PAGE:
Dad’s Urn – Part 7

  • Originally published Jun 23, 2018.

Today was about sharp. There’s a saying in the woodworking world:

Sharp solves most problems.

Sharp tools make things possible that can’t be done any other way. One of the parts of the craft of woodworking that was in danger of being lost for a long time was sharpening steel.

I’ve worked hard for a long time to get good at it. I kept trying different systems until I was reasonably happy with the results and how long it took me to get there. I use a combination of diamond stones and Japanese water stones. Here I’m getting the edge of a plane iron ready for final honing. I’m using a DMT Coarse Dia-Sharp diamond stone. It’s not a stone, it’s made of steel, it’s informally called a stone out of tradition.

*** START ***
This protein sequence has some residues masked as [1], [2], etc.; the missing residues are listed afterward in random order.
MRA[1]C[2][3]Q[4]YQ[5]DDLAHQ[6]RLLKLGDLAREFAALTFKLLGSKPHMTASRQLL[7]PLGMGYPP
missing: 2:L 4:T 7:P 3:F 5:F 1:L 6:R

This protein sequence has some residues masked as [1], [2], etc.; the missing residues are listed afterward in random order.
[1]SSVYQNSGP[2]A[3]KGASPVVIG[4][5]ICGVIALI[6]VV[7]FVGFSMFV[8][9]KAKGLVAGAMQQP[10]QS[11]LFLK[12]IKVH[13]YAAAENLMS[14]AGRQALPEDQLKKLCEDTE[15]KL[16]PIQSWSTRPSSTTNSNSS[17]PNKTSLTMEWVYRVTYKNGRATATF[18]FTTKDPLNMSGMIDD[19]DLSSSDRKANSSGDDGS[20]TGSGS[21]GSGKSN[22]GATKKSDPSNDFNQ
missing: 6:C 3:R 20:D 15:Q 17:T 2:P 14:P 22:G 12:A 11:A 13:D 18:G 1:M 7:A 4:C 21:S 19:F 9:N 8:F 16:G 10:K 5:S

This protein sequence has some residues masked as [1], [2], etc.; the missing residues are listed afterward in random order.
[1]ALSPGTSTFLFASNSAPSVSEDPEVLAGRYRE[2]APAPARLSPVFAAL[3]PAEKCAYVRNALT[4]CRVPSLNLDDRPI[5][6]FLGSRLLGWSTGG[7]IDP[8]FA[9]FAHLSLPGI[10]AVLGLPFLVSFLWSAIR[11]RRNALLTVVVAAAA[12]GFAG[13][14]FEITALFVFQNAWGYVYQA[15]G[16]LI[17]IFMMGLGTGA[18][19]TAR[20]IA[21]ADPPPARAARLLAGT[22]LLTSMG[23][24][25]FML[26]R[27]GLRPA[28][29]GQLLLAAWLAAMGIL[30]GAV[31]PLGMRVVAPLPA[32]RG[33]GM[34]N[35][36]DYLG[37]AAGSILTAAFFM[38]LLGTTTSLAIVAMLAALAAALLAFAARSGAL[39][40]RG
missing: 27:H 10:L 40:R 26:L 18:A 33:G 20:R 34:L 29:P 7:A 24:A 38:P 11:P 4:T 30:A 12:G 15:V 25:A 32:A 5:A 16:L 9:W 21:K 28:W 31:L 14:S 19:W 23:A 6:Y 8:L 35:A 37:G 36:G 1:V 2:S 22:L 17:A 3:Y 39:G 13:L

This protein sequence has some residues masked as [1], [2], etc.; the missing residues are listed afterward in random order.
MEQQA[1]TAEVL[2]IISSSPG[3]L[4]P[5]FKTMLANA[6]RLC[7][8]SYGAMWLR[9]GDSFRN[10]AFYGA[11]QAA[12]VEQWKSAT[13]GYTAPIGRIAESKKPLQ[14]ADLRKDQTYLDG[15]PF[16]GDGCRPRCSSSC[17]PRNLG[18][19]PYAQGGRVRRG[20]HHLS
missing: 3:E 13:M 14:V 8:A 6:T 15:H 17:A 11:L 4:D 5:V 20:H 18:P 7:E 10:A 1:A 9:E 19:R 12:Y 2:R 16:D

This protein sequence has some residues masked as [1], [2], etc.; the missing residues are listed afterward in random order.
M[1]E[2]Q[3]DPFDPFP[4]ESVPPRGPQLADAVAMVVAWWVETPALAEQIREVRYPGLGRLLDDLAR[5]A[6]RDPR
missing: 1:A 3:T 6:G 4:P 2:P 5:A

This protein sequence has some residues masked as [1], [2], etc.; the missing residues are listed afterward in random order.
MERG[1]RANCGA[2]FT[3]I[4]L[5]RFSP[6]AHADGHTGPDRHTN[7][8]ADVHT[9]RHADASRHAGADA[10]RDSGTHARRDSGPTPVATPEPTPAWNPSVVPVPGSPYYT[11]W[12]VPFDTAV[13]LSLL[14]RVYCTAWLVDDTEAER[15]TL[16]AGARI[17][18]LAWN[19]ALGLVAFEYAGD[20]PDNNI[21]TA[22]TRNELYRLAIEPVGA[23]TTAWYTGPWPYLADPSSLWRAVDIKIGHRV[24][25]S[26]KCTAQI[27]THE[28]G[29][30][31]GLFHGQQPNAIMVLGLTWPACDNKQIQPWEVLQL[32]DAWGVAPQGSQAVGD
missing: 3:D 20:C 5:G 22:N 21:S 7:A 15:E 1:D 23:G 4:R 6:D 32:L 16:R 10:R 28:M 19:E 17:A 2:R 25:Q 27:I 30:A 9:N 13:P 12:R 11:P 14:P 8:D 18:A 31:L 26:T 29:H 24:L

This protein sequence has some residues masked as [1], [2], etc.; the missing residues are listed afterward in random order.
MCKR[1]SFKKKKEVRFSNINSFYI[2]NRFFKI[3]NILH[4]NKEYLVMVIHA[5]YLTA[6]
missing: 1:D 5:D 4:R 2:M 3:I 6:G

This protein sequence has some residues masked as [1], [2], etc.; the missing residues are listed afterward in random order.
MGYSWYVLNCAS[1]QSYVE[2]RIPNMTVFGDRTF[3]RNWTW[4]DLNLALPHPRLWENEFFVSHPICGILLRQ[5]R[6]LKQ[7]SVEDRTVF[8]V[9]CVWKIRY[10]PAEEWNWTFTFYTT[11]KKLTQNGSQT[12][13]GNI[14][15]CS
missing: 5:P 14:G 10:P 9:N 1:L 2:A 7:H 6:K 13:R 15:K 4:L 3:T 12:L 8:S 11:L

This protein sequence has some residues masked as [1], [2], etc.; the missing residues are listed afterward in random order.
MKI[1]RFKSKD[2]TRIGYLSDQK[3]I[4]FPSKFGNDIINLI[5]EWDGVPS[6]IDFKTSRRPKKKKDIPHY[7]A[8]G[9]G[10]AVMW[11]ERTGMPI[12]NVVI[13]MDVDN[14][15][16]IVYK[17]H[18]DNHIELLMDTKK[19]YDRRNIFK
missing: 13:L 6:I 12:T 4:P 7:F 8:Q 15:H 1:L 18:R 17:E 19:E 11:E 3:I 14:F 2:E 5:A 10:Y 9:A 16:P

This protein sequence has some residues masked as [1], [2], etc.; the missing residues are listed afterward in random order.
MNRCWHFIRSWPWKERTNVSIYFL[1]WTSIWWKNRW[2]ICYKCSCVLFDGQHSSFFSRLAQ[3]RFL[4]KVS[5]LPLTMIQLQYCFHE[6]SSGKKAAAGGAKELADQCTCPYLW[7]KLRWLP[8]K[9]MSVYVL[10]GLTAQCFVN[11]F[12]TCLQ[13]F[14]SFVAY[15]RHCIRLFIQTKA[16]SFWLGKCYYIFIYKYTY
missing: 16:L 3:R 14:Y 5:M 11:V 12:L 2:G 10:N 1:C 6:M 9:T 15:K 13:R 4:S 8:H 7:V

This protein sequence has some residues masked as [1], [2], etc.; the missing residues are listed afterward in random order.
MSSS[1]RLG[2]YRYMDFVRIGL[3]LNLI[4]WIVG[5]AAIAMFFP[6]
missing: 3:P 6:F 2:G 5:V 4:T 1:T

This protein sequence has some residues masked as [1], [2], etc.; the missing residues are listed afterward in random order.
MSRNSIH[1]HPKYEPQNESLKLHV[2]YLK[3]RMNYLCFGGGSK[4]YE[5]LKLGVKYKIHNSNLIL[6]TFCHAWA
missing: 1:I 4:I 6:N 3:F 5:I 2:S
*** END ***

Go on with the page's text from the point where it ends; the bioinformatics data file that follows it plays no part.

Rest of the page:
Here’s a little video showing me sharpening a plane iron. This is just a few seconds. I spent a couple of hours sharpening tools today.

Many, if not most, people have not used an insanely sharp tool. They are a total joy to use. Here’s that plane iron ready to go to work. Sharp is shiny.

What can sharp do that modern stuff can’t? Well, it can do this. There is no finish on this yet. I don’t sand wood, that kills the iridescence. The more formal name for it is chatoyancy, in case you happen to want to know. 😎 Light bounces from the exposed cells of the wood in different directions and causes a beautiful glow.

Here’s another angle to show the chatoyancy a little more, just because I like it.

Here’s the magic tool that did that. It’s an ECE Primus Reform Smooth Plane that I got in the 1980s. It’s still the best modern commercial tool I have.

The sole of this plane is Lignum Vitae, the second hardest wood in the world. The hardest is not much harder so this is very hard wood and a great sole for a plane. It’s also beautiful.

That was it for today. The next step is to make the top. Stay tuned.


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